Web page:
The United States Senate is the upper house of the bicameral legislature of the United States, and together with the United States House of Representatives comprises the United States Congress. The composition and powers of the Senate are established in Article One of the U.S. Constitution. Each...

 and Charles Vanik
Charles Vanik
Charles Albert Vanik was a Democratic politician from Ohio. He served in the United States House of Representatives....

 of Ohio
Ohio
Ohio is a Midwestern state in the United States. The 34th largest state by area in the U.S.,it is the 7th‑most populous with over 11.5 million residents, containing several major American cities and seven metropolitan areas with populations of 500,000 or more.The state's capital is Columbus...

 in the House of Representatives
United States House of Representatives
The United States House of Representatives is one of the two Houses of the United States Congress, the bicameral legislature which also includes the Senate.The composition and powers of the House are established in Article One of the Constitution...

, both Democrats
Democratic Party (United States)
The Democratic Party is one of two major contemporary political parties in the United States, along with the Republican Party. The party's socially liberal and progressive platform is largely considered center-left in the U.S. political spectrum. The party has the lengthiest record of continuous...

, is contained in Title IV of the 1974 Trade Act. The amendment passed both houses of the United States Congress
United States Congress
The United States Congress is the bicameral legislature of the federal government of the United States, consisting of the Senate and the House of Representatives. The Congress meets in the United States Capitol in Washington, D.C....

 unanimously. President
President of the United States
The President of the United States of America is the head of state and head of government of the United States. The president leads the executive branch of the federal government and is the commander-in-chief of the United States Armed Forces....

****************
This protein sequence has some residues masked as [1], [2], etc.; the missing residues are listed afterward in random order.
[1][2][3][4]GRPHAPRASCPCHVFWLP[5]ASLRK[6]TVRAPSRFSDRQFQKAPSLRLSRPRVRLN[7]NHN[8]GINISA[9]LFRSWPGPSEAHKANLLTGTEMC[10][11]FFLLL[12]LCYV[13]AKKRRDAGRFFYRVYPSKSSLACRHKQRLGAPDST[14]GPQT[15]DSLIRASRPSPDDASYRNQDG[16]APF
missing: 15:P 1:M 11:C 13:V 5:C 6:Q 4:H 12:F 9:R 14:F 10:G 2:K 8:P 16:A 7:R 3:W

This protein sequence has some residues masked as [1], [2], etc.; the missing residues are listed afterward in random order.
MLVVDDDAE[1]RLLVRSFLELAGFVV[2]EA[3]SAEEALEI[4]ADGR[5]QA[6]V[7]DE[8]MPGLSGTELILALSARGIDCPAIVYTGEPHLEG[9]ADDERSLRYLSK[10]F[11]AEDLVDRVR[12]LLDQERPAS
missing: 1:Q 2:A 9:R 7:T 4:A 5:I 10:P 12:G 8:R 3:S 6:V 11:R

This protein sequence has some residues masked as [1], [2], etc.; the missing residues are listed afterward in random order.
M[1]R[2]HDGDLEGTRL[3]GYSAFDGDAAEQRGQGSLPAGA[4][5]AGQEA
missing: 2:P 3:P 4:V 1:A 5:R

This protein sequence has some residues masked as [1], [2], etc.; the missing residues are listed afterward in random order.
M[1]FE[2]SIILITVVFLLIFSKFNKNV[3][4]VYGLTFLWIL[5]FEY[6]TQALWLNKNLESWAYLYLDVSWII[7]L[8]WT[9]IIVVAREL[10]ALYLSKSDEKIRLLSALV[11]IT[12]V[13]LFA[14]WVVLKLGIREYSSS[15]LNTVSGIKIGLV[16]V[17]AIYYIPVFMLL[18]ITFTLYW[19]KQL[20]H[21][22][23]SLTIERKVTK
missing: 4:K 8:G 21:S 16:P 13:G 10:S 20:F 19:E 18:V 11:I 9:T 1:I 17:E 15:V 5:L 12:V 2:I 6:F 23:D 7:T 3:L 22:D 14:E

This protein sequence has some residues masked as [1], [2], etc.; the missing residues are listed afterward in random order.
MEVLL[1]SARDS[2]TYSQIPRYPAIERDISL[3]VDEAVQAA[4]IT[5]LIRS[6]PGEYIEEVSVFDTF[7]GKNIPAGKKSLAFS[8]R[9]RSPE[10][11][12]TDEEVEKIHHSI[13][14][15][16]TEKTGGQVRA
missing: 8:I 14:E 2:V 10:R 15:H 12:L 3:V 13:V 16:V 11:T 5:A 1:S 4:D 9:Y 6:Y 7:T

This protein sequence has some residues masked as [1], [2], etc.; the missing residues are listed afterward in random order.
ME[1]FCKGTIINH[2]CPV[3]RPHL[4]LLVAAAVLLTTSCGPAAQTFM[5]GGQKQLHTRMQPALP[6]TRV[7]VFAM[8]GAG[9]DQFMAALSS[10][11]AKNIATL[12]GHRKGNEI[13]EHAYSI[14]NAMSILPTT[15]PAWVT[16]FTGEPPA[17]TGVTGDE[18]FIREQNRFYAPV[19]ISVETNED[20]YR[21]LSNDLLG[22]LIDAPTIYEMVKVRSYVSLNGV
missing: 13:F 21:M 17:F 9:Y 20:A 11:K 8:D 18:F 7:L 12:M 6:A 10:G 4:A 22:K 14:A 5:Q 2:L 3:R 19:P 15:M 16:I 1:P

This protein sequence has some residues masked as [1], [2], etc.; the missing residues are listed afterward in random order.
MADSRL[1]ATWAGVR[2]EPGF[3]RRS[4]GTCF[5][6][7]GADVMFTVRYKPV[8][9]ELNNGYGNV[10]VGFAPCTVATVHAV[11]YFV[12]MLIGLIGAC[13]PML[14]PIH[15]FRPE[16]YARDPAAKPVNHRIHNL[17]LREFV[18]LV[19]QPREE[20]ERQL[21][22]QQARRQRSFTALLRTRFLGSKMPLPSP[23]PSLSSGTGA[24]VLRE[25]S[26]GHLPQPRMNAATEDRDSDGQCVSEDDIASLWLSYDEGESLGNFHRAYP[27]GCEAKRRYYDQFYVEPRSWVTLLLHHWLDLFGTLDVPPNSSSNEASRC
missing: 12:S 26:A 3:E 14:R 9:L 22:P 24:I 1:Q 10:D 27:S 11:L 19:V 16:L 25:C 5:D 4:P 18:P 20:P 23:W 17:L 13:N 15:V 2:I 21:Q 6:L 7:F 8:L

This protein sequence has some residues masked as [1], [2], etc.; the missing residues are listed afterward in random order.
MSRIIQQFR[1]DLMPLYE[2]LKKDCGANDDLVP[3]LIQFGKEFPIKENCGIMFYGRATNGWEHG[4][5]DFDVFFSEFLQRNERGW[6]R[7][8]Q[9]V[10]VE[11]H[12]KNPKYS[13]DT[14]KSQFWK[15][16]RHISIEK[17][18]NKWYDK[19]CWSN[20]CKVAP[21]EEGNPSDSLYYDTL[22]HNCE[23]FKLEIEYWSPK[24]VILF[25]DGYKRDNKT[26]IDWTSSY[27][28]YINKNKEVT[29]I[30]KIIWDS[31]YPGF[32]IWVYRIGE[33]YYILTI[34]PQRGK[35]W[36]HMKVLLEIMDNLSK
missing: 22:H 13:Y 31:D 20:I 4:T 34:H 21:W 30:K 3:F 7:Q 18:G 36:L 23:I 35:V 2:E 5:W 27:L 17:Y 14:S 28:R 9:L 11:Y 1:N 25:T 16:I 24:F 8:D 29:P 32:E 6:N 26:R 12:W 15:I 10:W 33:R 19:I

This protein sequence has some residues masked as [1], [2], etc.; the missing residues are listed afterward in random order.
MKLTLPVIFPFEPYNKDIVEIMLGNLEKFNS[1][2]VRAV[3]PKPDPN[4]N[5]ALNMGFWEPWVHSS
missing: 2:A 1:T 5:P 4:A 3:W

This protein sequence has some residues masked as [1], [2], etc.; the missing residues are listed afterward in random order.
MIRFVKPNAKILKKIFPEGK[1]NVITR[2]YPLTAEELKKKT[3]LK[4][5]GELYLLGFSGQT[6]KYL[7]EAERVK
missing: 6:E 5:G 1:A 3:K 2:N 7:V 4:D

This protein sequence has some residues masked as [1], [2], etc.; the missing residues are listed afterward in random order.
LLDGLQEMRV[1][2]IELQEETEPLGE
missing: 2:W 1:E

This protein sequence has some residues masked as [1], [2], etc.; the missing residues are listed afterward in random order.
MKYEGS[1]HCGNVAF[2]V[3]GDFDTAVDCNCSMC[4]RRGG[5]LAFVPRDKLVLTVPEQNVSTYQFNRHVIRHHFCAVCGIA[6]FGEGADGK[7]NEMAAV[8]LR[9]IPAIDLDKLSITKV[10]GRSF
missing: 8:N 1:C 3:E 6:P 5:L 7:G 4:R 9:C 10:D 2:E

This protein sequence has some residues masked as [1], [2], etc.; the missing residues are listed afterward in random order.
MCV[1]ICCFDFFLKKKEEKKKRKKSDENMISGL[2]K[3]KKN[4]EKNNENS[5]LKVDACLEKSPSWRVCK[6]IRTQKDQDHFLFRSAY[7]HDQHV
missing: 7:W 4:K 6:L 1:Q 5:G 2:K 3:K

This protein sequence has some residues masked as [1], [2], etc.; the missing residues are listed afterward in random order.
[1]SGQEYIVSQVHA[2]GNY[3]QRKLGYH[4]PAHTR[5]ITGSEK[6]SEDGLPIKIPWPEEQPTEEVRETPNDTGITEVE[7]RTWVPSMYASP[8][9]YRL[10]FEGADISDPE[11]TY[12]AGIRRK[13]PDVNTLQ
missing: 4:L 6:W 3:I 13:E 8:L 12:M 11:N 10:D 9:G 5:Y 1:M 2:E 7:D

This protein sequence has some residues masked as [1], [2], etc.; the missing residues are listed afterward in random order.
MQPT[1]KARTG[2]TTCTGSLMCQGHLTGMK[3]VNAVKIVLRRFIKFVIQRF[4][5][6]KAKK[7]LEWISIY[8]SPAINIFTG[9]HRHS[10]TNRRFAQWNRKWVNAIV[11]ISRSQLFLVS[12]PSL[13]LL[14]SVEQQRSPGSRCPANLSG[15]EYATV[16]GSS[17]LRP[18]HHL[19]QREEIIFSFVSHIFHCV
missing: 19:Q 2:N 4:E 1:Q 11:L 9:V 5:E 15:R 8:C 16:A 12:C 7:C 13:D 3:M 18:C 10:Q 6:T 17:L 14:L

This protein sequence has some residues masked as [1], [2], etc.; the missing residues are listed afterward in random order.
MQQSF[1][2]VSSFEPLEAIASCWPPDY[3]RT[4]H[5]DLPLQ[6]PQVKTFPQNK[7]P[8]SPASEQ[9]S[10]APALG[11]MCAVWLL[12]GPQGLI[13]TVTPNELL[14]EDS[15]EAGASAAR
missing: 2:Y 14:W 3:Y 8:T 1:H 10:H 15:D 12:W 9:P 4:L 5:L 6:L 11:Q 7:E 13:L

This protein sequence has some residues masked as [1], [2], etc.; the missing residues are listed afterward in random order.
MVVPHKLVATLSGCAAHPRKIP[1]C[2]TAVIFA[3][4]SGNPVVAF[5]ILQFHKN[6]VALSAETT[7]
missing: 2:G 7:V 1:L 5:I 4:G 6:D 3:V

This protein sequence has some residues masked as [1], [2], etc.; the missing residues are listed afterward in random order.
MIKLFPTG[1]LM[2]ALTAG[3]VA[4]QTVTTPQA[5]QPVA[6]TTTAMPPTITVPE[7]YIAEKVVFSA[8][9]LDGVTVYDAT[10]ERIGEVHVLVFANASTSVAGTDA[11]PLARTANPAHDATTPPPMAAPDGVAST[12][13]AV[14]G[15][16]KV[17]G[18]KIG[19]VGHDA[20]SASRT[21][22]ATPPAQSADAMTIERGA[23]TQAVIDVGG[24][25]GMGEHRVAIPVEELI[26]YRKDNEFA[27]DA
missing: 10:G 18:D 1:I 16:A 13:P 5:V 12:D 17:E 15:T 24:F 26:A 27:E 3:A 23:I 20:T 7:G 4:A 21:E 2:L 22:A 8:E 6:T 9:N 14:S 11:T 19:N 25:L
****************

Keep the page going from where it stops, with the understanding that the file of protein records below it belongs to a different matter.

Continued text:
Gerald Ford
Gerald Ford
Gerald Rudolph "Jerry" Ford, Jr. was the 38th President of the United States, serving from 1974 to 1977, and the 40th Vice President of the United States serving from 1973 to 1974...

 signed the bill
Bill (proposed law)
A bill is a proposed law under consideration by a legislature. A bill does not become law until it is passed by the legislature and, in most cases, approved by the executive. Once a bill has been enacted into law, it is called an act or a statute....

 into law with the adopted amendment on January 3, 1975. It remains to be valid, though it has been regularly granted a waiver vis-a-vis the Russian Federation. In 2011, U.S. Vice President Joe Biden
Joe Biden
Joseph Robinette "Joe" Biden, Jr. is the 47th and current Vice President of the United States, serving under President Barack Obama...

 urged a repeal of the law.

Content

The amendment denies most favored nation status to certain countries with non-market economies that restrict emigration, which is considered a human right
Human rights